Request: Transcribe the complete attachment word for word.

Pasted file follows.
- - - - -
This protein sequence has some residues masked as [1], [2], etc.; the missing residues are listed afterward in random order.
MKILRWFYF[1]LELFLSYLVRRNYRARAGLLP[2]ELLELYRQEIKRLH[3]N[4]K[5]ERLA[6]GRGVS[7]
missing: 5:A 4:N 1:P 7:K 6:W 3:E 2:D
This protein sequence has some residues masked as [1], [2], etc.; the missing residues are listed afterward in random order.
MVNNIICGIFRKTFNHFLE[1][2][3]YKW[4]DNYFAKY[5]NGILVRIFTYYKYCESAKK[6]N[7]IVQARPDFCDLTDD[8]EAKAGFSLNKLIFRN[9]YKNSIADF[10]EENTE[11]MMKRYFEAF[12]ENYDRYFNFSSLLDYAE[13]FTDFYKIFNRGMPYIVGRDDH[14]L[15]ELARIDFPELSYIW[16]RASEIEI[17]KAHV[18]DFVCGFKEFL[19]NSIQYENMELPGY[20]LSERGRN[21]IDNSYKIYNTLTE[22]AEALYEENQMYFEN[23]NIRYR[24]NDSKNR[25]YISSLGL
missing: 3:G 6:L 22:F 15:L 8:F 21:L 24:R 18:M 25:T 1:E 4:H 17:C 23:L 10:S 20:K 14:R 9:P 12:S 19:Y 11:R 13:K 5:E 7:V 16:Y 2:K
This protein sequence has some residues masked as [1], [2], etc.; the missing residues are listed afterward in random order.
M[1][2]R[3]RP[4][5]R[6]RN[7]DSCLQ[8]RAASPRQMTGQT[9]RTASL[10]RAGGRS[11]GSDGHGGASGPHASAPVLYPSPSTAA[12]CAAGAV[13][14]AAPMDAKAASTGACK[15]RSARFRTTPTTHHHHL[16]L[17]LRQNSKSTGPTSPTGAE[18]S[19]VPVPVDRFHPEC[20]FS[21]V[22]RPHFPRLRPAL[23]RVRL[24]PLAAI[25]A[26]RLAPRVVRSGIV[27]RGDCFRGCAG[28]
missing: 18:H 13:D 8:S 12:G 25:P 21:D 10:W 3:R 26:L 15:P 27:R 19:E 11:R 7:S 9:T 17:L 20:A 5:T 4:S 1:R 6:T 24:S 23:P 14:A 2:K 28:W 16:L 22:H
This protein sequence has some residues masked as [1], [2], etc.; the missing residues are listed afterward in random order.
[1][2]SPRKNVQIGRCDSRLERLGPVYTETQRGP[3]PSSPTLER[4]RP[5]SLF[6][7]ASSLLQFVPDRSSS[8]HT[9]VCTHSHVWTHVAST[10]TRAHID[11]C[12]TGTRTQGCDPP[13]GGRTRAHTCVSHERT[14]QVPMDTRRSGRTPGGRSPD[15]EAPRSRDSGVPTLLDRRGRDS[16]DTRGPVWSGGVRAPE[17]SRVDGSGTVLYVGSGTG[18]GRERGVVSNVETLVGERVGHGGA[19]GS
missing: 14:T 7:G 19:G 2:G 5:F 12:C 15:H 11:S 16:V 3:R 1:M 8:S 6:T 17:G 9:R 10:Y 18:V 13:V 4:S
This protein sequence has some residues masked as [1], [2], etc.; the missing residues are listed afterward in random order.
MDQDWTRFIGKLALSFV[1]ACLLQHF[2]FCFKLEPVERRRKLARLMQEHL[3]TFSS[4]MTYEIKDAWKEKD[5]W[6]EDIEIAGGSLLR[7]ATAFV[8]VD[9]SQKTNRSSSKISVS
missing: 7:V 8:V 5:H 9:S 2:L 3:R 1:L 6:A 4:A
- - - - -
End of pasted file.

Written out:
This protein sequence has some residues masked as [1], [2], etc.; the missing residues are listed afterward in random order.
MKILRWFYF[1]LELFLSYLVRRNYRARAGLLP[2]ELLELYRQEIKRLH[3]N[4]K[5]ERLA[6]GRGVS[7]
missing: 5:A 4:N 1:P 7:K 6:W 3:E 2:D
This protein sequence has some residues masked as [1], [2], etc.; the missing residues are listed afterward in random order.
MVNNIICGIFRKTFNHFLE[1][2][3]YKW[4]DNYFAKY[5]NGILVRIFTYYKYCESAKK[6]N[7]IVQARPDFCDLTDD[8]EAKAGFSLNKLIFRN[9]YKNSIADF[10]EENTE[11]MMKRYFEAF[12]ENYDRYFNFSSLLDYAE[13]FTDFYKIFNRGMPYIVGRDDH[14]L[15]ELARIDFPELSYIW[16]RASEIEI[17]KAHV[18]DFVCGFKEFL[19]NSIQYENMELPGY[20]LSERGRN[21]IDNSYKIYNTLTE[22]AEALYEENQMYFEN[23]NIRYR[24]NDSKNR[25]YISSLGL
missing: 3:G 6:L 22:F 15:L 8:F 21:L 24:R 18:M 25:T 1:E 4:H 17:C 23:L 10:S 20:K 14:R 9:P 12:S 19:Y 11:R 13:K 5:E 7:V 16:Y 2:K
This protein sequence has some residues masked as [1], [2], etc.; the missing residues are listed afterward in random order.
M[1][2]R[3]RP[4][5]R[6]RN[7]DSCLQ[8]RAASPRQMTGQT[9]RTASL[10]RAGGRS[11]GSDGHGGASGPHASAPVLYPSPSTAA[12]CAAGAV[13][14]AAPMDAKAASTGACK[15]RSARFRTTPTTHHHHL[16]L[17]LRQNSKSTGPTSPTGAE[18]S[19]VPVPVDRFHPEC[20]FS[21]V[22]RPHFPRLRPAL[23]RVRL[24]PLAAI[25]A[26]RLAPRVVRSGIV[27]RGDCFRGCAG[28]
missing: 18:H 13:D 8:S 12:G 25:P 21:D 10:W 3:R 26:L 15:P 27:R 19:E 11:R 7:S 9:T 17:L 20:A 5:T 4:S 1:R 6:T 24:S 23:P 14:A 2:K 28:W 16:L 22:H
This protein sequence has some residues masked as [1], [2], etc.; the missing residues are listed afterward in random order.
[1][2]SPRKNVQIGRCDSRLERLGPVYTETQRGP[3]PSSPTLER[4]RP[5]SLF[6][7]ASSLLQFVPDRSSS[8]HT[9]VCTHSHVWTHVAST[10]TRAHID[11]C[12]TGTRTQGCDPP[13]GGRTRAHTCVSHERT[14]QVPMDTRRSGRTPGGRSPD[15]EAPRSRDSGVPTLLDRRGRDS[16]DTRGPVWSGGVRAPE[17]SRVDGSGTVLYVGSGTG[18]GRERGVVSNVETLVGERVGHGGA[19]GS
missing: 14:T 7:G 19:G 2:G 5:F 12:C 15:H 11:S 16:V 3:R 1:M 8:S 6:T 17:G 9:R 10:Y 18:V 13:V 4:S
This protein sequence has some residues masked as [1], [2], etc.; the missing residues are listed afterward in random order.
MDQDWTRFIGKLALSFV[1]ACLLQHF[2]FCFKLEPVERRRKLARLMQEHL[3]TFSS[4]MTYEIKDAWKEKD[5]W[6]EDIEIAGGSLLR[7]ATAFV[8]VD[9]SQKTNRSSSKISVS
missing: 7:V 8:V 5:H 9:S 2:L 3:R 1:L 6:A 4:A